There’s an eerie sense of calm around you as you walk down the large stone stairs towards the cool entrance of El Ghouri Complex off El Azhar Street. As the open courtyard draws you further in, it’s as though you’ve been transported to another time.
Built from 1503 to 1504 by Sultan El Ghouri at the end of the Mamluk dynasty, El Ghouri Complex was the last large-scale complex to be built before the start of the Ottoman dynasty. This grand complex is comprised of six main sections; a mausoleum, the Khanqah (settlement for Sufi mystics), an open courtyard, a mosque, a madrasah (religious school) and Sabil (water charity). From the start of its restoration in 2002, the complex’s Khanqah, mausoleum and open courtyard have been used as a space for a variety of cultural performances.
A dark passage leads you towards the inviting light of the open courtyard, which can host up to 150 individuals. The courtyard is surrounded by beige and peach high stonewalls adorned with Islamic calligraphy. Scattered stained glass windows and wooden mashrabeyas add to the overall historical sentiment of the complex. The performance stage is, at most, three feet away from the first row, creating an intimate atmosphere between the audience and the performers. The open courtyard is mainly used for performances in summer, when weather conditions are not too harsh.
If you take a right up the stairs that lead you towards the Khanqah, there’s a completely different atmosphere to the location. Light filters through the stained glass windows, with dark ebony frames creating the sense of divine presence. The Khanqah’s dome is also adorned with stained glass windows, ebony wood and Islamic geometrical shapes. It is in and of itself a masterpiece.
The mausoleum or El Ghouri Dome also hosts various performances, though less than Khanqah and the open courtyard. Inside this dome, the articulate craftsmanship of the decorations on the stone walls makes it seem as though the walls are covered in delicate off-white lace and not stone. A belt of engraved verses from the Koran engulfs the four walls.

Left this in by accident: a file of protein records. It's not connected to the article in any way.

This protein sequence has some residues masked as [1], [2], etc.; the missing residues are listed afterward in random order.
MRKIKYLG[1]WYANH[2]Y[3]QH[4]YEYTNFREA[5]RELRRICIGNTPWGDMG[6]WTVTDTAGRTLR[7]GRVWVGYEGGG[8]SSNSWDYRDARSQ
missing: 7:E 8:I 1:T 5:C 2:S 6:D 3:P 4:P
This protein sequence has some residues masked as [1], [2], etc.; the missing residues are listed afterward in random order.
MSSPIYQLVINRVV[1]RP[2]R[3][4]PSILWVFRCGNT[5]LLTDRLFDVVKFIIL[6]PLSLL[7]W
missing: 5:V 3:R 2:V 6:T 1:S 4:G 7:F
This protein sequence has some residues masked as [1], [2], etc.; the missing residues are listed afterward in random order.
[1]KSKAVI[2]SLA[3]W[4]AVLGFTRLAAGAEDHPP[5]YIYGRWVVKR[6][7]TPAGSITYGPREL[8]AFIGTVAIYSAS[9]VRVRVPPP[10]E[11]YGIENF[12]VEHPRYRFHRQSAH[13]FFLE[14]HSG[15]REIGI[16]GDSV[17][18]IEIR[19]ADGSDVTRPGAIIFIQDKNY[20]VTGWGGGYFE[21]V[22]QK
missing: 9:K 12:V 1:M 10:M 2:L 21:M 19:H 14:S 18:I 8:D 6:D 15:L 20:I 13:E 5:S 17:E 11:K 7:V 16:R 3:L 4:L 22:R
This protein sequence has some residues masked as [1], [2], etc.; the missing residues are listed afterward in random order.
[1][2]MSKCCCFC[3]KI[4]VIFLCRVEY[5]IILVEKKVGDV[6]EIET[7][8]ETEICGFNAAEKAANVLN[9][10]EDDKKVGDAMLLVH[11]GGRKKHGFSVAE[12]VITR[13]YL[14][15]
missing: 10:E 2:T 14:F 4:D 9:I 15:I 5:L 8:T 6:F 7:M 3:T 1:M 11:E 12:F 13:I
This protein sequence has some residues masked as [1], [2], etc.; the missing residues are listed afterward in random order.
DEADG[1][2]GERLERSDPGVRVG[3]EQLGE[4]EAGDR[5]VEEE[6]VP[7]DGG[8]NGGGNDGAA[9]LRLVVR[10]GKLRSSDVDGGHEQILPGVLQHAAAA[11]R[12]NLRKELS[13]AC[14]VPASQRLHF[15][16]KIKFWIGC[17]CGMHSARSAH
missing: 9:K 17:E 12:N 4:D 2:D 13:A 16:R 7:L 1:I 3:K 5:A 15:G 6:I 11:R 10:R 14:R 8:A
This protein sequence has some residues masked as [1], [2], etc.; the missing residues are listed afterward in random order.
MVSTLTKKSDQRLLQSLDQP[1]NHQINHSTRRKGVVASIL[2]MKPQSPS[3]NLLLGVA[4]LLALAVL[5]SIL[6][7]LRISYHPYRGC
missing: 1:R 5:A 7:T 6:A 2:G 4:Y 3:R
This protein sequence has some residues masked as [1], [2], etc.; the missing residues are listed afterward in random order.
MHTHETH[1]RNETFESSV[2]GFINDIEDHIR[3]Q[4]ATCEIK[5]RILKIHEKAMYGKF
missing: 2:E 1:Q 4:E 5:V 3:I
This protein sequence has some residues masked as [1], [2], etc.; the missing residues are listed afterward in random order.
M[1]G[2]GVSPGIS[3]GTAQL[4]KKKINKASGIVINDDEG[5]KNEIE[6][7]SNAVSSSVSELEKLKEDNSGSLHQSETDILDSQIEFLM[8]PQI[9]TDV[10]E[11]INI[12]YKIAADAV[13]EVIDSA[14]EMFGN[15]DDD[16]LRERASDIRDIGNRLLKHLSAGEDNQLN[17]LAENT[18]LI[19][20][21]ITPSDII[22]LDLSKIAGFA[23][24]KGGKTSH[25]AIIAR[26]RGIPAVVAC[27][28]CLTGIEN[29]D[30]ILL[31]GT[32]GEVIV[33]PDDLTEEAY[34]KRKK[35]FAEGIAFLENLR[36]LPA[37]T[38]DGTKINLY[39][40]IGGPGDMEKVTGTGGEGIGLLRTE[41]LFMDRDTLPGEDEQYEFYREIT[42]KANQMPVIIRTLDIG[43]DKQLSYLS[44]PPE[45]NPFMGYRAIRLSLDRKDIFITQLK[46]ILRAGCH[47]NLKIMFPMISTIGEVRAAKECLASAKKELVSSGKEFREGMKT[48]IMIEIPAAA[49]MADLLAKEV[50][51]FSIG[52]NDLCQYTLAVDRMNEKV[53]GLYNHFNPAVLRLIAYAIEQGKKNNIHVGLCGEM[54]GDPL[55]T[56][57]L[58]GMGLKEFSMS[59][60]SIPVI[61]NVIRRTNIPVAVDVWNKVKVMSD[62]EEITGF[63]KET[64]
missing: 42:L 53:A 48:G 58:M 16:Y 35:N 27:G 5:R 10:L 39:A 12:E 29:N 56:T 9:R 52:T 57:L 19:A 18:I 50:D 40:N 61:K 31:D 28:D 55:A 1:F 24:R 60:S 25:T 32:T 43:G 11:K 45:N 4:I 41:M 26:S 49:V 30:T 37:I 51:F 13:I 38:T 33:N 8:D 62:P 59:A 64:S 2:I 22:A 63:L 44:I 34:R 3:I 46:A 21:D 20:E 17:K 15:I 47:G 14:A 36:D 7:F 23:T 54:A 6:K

El Ghouri Complex hosts numerous cultural performances with the aim of reviving Egyptian culture throughout the year. Some performances have a spiritual focus such as Atyaf Al Mawlawiya, a sufi performance.
El Ghouri’s in-house performance groups, Samaa, Nubian Drums and Peace Message only perform at El Ghouri. The most unique in-house performance is definitely by Peace Message. The performance combines Samaa (a Sufi recitation group), a Coptic choir, an Indonesian recitation group and a Christian choir. This fusion of cultures represents a unique spiritual experience and a message of unity beyond difference.
Ghouri also hosts one-off performances by visiting troupes such as the theatrical performance Glass Wheels from Greece, among others.Entry to the cultural performances is free, while visiting El Ghouri before 6PM incurs an entry charge. El Ghouri produces a monthly schedule with all performances. They have set performances for their in-house cultural groups every first and third Sunday of the month. Their full schedule is available on location and on their website.